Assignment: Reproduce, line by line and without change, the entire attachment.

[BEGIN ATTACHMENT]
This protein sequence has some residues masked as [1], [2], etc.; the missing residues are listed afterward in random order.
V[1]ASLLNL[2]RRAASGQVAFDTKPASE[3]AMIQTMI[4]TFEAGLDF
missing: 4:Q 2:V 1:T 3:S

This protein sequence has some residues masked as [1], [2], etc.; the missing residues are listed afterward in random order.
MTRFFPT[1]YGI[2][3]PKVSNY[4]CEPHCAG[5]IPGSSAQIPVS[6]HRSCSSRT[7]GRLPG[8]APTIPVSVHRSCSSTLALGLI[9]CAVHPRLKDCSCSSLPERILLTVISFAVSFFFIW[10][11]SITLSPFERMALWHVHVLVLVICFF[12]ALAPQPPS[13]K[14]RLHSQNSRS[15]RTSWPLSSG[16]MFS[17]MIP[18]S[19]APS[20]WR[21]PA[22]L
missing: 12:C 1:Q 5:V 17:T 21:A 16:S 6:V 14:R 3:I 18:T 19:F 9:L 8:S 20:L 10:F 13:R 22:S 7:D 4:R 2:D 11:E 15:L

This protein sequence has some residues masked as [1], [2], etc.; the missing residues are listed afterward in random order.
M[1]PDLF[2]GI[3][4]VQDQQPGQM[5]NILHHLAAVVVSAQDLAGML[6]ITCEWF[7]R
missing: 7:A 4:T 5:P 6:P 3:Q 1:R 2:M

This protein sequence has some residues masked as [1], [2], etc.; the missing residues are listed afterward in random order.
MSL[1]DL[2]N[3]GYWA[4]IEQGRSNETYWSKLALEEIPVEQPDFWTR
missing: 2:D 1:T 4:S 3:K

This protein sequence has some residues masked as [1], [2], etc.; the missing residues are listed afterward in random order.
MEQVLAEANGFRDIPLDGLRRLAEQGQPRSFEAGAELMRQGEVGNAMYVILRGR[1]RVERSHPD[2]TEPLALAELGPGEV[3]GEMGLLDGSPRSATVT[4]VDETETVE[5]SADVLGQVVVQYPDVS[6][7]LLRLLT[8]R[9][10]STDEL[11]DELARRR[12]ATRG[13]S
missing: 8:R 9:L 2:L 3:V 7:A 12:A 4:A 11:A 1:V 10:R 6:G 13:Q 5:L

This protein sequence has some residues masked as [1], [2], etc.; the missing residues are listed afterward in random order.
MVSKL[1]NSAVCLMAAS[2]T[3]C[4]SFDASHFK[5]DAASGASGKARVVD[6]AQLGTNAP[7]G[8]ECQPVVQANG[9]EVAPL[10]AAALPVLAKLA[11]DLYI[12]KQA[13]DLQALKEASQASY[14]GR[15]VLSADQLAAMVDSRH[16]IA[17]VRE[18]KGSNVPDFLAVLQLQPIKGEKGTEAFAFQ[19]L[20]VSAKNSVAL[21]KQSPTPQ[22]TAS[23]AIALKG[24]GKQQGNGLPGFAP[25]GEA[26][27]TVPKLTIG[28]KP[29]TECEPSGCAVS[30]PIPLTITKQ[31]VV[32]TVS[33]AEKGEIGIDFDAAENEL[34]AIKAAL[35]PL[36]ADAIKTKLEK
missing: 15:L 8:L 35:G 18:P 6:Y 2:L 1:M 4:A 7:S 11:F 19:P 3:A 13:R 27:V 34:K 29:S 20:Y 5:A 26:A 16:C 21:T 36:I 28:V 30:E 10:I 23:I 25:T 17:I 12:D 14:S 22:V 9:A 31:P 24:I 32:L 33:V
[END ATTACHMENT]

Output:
This protein sequence has some residues masked as [1], [2], etc.; the missing residues are listed afterward in random order.
V[1]ASLLNL[2]RRAASGQVAFDTKPASE[3]AMIQTMI[4]TFEAGLDF
missing: 4:Q 2:V 1:T 3:S

This protein sequence has some residues masked as [1], [2], etc.; the missing residues are listed afterward in random order.
MTRFFPT[1]YGI[2][3]PKVSNY[4]CEPHCAG[5]IPGSSAQIPVS[6]HRSCSSRT[7]GRLPG[8]APTIPVSVHRSCSSTLALGLI[9]CAVHPRLKDCSCSSLPERILLTVISFAVSFFFIW[10][11]SITLSPFERMALWHVHVLVLVICFF[12]ALAPQPPS[13]K[14]RLHSQNSRS[15]RTSWPLSSG[16]MFS[17]MIP[18]S[19]APS[20]WR[21]PA[22]L
missing: 12:C 1:Q 5:V 17:T 21:A 16:S 6:V 14:R 3:I 18:T 19:F 9:L 8:S 20:L 10:F 13:R 22:S 7:D 4:R 2:D 11:E 15:L

This protein sequence has some residues masked as [1], [2], etc.; the missing residues are listed afterward in random order.
M[1]PDLF[2]GI[3][4]VQDQQPGQM[5]NILHHLAAVVVSAQDLAGML[6]ITCEWF[7]R
missing: 7:A 4:T 5:P 6:P 3:Q 1:R 2:M

This protein sequence has some residues masked as [1], [2], etc.; the missing residues are listed afterward in random order.
MSL[1]DL[2]N[3]GYWA[4]IEQGRSNETYWSKLALEEIPVEQPDFWTR
missing: 2:D 1:T 4:S 3:K

This protein sequence has some residues masked as [1], [2], etc.; the missing residues are listed afterward in random order.
MEQVLAEANGFRDIPLDGLRRLAEQGQPRSFEAGAELMRQGEVGNAMYVILRGR[1]RVERSHPD[2]TEPLALAELGPGEV[3]GEMGLLDGSPRSATVT[4]VDETETVE[5]SADVLGQVVVQYPDVS[6][7]LLRLLT[8]R[9][10]STDEL[11]DELARRR[12]ATRG[13]S
missing: 8:R 9:L 2:L 3:V 7:A 12:A 4:A 11:A 1:V 10:R 6:G 13:Q 5:L

This protein sequence has some residues masked as [1], [2], etc.; the missing residues are listed afterward in random order.
MVSKL[1]NSAVCLMAAS[2]T[3]C[4]SFDASHFK[5]DAASGASGKARVVD[6]AQLGTNAP[7]G[8]ECQPVVQANG[9]EVAPL[10]AAALPVLAKLA[11]DLYI[12]KQA[13]DLQALKEASQASY[14]GR[15]VLSADQLAAMVDSRH[16]IA[17]VRE[18]KGSNVPDFLAVLQLQPIKGEKGTEAFAFQ[19]L[20]VSAKNSVAL[21]KQSPTPQ[22]TAS[23]AIALKG[24]GKQQGNGLPGFAP[25]GEA[26][27]TVPKLTIG[28]KP[29]TECEPSGCAVS[30]PIPLTITKQ[31]VV[32]TVS[33]AEKGEIGIDFDAAENEL[34]AIKAAL[35]PL[36]ADAIKTKLEK
missing: 15:L 8:L 35:G 18:P 6:Y 2:L 1:M 4:A 7:S 11:F 19:P 3:A 13:R 27:V 34:K 29:S 20:Y 5:A 26:A 16:C 21:T 36:I 28:V 30:E 10:I 23:I 25:T 17:I 12:D 14:S 22:V 9:A 31:P 24:I 32:L 33:V